The announcement marked the latest step in a series of measures Obama has taken since he became president to salvage an industry that has been part of the American landscape for a century.
Earlier in the year, he rejected a restructuring plan submitted by GM's ownership, and ordered its leaders to try again. They did, under the direction of administration officials, and the result is a blueprint in which hundreds of dealerships will be closed and familiar model names jettisoned. Officials have estimated the new GM should be profitable when Americans are buying about 10 million vehicles a year. The company that entered bankruptcy court needed U.S. auto sales to stay at an estimated 16 million units a year to make a profit.
Obama stressed that GM's workers and its investors had both made sacrifices. The United Autoworkers Union agreed in recent days to numerous concessions, and a majority of investors agreed to accept less than the paper value of their holdings. The administration, sensitive to charges that it favored the UAW, said the terms accepted by the unions were harsher than what had been proposed by the Bush administration.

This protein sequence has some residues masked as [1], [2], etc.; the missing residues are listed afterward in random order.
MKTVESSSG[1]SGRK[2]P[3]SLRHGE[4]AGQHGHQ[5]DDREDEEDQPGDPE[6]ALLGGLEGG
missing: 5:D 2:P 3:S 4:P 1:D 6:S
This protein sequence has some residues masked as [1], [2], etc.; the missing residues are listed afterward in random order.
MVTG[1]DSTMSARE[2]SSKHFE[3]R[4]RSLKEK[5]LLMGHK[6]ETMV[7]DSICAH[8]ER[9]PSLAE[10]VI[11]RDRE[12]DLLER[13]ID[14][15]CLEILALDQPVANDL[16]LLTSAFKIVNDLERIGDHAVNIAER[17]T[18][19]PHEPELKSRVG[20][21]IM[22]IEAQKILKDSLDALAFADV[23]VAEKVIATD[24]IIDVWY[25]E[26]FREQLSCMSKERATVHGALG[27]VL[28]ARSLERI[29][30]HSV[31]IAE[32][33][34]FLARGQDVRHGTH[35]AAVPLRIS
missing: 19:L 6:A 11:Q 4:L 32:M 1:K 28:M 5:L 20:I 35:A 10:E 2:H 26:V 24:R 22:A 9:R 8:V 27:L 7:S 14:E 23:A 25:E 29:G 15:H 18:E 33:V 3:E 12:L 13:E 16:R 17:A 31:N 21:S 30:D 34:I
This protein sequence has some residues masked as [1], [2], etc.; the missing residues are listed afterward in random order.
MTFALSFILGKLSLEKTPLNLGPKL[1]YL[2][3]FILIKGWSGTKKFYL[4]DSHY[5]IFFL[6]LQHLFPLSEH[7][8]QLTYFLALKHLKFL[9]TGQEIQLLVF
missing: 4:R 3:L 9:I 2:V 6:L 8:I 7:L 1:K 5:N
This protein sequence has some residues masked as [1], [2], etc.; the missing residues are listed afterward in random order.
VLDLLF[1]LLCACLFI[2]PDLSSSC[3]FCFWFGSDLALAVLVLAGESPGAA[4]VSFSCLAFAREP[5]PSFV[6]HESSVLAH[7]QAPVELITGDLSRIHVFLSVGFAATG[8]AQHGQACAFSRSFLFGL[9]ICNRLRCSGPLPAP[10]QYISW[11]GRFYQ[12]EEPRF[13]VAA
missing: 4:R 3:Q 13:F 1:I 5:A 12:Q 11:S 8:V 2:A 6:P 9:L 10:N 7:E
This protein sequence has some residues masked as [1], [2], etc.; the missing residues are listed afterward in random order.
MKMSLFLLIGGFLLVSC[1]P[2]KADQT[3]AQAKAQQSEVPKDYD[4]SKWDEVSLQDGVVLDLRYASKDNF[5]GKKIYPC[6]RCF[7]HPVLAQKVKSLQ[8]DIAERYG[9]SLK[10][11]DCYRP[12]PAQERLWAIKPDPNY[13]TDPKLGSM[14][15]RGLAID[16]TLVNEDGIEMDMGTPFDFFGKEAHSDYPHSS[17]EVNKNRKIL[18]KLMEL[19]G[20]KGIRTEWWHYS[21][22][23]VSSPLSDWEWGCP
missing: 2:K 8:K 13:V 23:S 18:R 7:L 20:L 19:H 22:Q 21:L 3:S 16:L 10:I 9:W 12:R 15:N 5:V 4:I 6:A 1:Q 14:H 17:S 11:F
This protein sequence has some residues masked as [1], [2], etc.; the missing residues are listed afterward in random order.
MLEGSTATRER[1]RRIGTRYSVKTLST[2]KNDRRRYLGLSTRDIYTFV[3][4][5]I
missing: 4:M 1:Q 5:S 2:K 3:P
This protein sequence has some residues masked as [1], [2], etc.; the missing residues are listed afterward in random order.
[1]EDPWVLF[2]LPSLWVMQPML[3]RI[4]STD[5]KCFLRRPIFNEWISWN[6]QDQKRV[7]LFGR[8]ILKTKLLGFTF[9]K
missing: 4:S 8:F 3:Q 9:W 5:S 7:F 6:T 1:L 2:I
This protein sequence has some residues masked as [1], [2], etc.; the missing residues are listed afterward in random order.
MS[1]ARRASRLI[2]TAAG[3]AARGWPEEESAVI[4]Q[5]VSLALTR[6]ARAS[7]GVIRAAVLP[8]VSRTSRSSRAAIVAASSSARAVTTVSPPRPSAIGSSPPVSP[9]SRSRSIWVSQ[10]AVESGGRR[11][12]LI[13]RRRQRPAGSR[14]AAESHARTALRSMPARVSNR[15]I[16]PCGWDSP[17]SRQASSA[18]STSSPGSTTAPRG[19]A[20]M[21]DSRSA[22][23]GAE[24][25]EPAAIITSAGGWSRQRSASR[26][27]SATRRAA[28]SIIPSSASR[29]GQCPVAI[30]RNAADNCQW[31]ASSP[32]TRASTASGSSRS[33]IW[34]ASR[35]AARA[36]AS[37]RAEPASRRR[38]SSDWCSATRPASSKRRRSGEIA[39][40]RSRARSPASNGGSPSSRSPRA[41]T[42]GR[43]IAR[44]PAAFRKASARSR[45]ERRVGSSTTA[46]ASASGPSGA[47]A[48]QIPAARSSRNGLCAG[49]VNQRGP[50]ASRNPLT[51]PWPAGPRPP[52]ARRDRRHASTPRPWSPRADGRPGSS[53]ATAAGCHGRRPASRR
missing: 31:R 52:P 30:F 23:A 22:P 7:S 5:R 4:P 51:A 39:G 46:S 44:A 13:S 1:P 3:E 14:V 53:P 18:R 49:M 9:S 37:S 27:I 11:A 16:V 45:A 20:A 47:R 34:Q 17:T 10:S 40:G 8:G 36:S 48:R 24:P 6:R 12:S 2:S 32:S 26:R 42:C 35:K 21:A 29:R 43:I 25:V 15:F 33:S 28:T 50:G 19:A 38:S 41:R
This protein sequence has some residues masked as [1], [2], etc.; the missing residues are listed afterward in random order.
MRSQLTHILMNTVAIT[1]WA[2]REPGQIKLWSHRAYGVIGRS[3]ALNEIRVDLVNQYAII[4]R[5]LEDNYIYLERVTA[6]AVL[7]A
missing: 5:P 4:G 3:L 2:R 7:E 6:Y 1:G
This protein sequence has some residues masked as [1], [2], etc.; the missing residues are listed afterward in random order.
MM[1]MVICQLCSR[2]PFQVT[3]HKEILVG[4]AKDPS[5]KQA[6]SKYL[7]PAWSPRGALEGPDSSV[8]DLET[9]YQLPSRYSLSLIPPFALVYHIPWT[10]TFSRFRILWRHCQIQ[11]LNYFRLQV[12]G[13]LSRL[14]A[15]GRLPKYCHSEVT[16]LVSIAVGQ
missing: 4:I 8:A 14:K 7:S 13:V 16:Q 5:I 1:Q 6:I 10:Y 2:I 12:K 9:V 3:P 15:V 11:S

Obama's assurances about a temporary federal ownership were seconded by Senate Majority Leader Harry Reid, D-Nev., who said the president's "decision to take a short-term stake in General Motors is driven by our nation's shared interest in ensuring the American auto industry can survive."
Interest in Congress was intense, though, and the Senate Commerce Committee announced it was summoning top executives from GM and Chrysler to a hearing on Wednesday into their firms' plans to close hundreds of dealerships as part of an industry restructuring.
Chrysler has said it will close nearly 800 dealerships. GM has disclosed plans to shutter about 1,100.
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